After some days, when the boys were all together, the master asked again if any one was willing to take Pierre's place. A feeble voice was heard, saying-" I will." To the surprise of every one this proved to be Louis—the wounded boy, who was just getting over the effect of his wound.
Louis went to the dungeon and took the place of the boy who had tried to kill him ; while Pierre was set at liberty. For many days he went to the prison carrying the bread and water to Louis, but with a feeling of pride and anger in his heart.
But at last he could bear it no longer. The sight of his kind-hearted, generous friend, still pale and feeble from the effects of his wound, pining in prison—living on bread and water—and willingly suffering all this for him-who had tried to murder him—this was more than he could bear. His fierce temper and stubborn pride broke down under it. The generous love of Louis had fairly conquered him. He went to the master, fell down at his feet, and with bitter tears confessed his fault, begged to be for-given, and promised to be a good boy.
He kept his promise, and became one of the best boys in the school.
And so it is the love of Christ in being willing to suffer for us that wins the hearts and lives of men to him, and gives to the story of the cross all its power.
The willingness of Christ to suffer is the second thing taught us by the history of the betrayal and desertion.
These are the two things taught us about Jesus by this history : his loneliness in suffering, and his willingness to suffer.
But, there are are two things taught us about Judas, also, by this history.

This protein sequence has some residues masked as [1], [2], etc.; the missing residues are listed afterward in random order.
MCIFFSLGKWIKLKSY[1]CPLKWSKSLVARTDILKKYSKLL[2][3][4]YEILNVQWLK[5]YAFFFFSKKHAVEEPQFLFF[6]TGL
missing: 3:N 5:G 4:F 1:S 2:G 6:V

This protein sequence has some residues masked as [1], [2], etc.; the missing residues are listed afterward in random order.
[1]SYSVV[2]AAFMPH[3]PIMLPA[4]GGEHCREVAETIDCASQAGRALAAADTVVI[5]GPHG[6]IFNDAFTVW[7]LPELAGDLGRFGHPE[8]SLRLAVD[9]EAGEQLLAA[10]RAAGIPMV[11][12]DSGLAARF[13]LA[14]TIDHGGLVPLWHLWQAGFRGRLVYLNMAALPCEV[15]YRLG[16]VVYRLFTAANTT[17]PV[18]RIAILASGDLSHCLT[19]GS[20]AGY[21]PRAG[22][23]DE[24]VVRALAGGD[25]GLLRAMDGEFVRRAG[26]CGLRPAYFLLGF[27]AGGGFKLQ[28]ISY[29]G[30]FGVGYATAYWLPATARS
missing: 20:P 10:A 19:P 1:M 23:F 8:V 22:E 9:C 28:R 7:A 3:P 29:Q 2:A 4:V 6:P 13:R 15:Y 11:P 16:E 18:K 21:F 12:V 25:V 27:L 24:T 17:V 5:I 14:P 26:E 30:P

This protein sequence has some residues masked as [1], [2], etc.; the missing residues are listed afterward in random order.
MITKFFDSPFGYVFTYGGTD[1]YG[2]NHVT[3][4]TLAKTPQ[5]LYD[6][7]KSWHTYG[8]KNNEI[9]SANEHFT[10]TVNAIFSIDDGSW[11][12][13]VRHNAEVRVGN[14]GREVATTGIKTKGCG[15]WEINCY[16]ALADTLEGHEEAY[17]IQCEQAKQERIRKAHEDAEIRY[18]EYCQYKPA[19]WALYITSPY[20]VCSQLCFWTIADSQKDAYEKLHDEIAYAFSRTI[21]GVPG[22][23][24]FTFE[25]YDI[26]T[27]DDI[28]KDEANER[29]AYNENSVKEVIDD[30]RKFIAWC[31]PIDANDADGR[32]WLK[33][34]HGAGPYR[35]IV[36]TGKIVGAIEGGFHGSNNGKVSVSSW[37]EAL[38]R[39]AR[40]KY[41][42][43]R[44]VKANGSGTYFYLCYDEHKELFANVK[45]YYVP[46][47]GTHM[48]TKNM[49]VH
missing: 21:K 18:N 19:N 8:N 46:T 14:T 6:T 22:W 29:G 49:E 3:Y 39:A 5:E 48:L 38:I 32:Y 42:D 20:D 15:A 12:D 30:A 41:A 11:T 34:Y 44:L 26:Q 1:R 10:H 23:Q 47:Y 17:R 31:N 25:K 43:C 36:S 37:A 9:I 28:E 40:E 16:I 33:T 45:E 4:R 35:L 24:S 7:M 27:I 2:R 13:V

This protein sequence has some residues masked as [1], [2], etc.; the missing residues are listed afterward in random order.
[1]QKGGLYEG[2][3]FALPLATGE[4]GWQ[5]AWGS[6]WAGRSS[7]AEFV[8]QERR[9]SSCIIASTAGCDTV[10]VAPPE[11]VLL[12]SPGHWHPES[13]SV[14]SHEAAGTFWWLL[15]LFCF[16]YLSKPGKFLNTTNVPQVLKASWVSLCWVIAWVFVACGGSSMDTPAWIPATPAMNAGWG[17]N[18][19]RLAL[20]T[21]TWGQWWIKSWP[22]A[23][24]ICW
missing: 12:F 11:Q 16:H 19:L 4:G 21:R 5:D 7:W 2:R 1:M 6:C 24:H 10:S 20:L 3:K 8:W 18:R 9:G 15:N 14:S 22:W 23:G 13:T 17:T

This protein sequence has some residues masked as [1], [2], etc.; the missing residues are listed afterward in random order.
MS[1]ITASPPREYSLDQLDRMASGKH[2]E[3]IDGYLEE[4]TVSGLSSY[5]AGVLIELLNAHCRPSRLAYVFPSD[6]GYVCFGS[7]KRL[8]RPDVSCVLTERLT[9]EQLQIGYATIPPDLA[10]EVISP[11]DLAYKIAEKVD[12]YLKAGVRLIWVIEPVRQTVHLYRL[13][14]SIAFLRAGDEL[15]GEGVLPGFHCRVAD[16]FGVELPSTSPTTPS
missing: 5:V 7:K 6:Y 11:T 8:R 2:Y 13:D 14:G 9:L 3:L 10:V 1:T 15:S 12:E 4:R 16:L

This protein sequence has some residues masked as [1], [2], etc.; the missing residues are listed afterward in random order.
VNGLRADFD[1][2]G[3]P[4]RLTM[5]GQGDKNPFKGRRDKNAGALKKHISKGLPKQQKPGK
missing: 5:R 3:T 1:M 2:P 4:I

One of these iS-THE POWER OF SIN.
The sin of Judas was covetousness, or "the love of money." The apostle Paul tells us that this-" is the root of all evil." I. Tim. vi : 10. The little company of the apostles made Judas their treasurer. He carried the purse for them. He received the money that was contributed for their expenses, and paid out what was needed from day to day. We may suppose that, soon after his appointment to this office, he found himself tempted to take some of this money for his own use. Perhaps he only took a penny or two, at first, but then he soon went on to take more. Now, if he had watched and striven against this temptation, at the very first, and had prayed for strength to resist: it, what a different man he might have been ! There is an old proverb which says —" Resist the beginnings." Our only safety is in doing this. Judas neglected to resist the beginning of his temptation and the end of it was his ruin. We never can tell what may come out of one sin that is not resisted.
If you want to sink a ship at sea, it is not necessary to make half a dozen big holes in her side; one little hole, which you might stop with your finger, if left alone, will be enough to sink that ship. Judas gave himself up to the power of one sin, and that led him on to betray his Master.
Let us look at some illustrations of the power of one sin.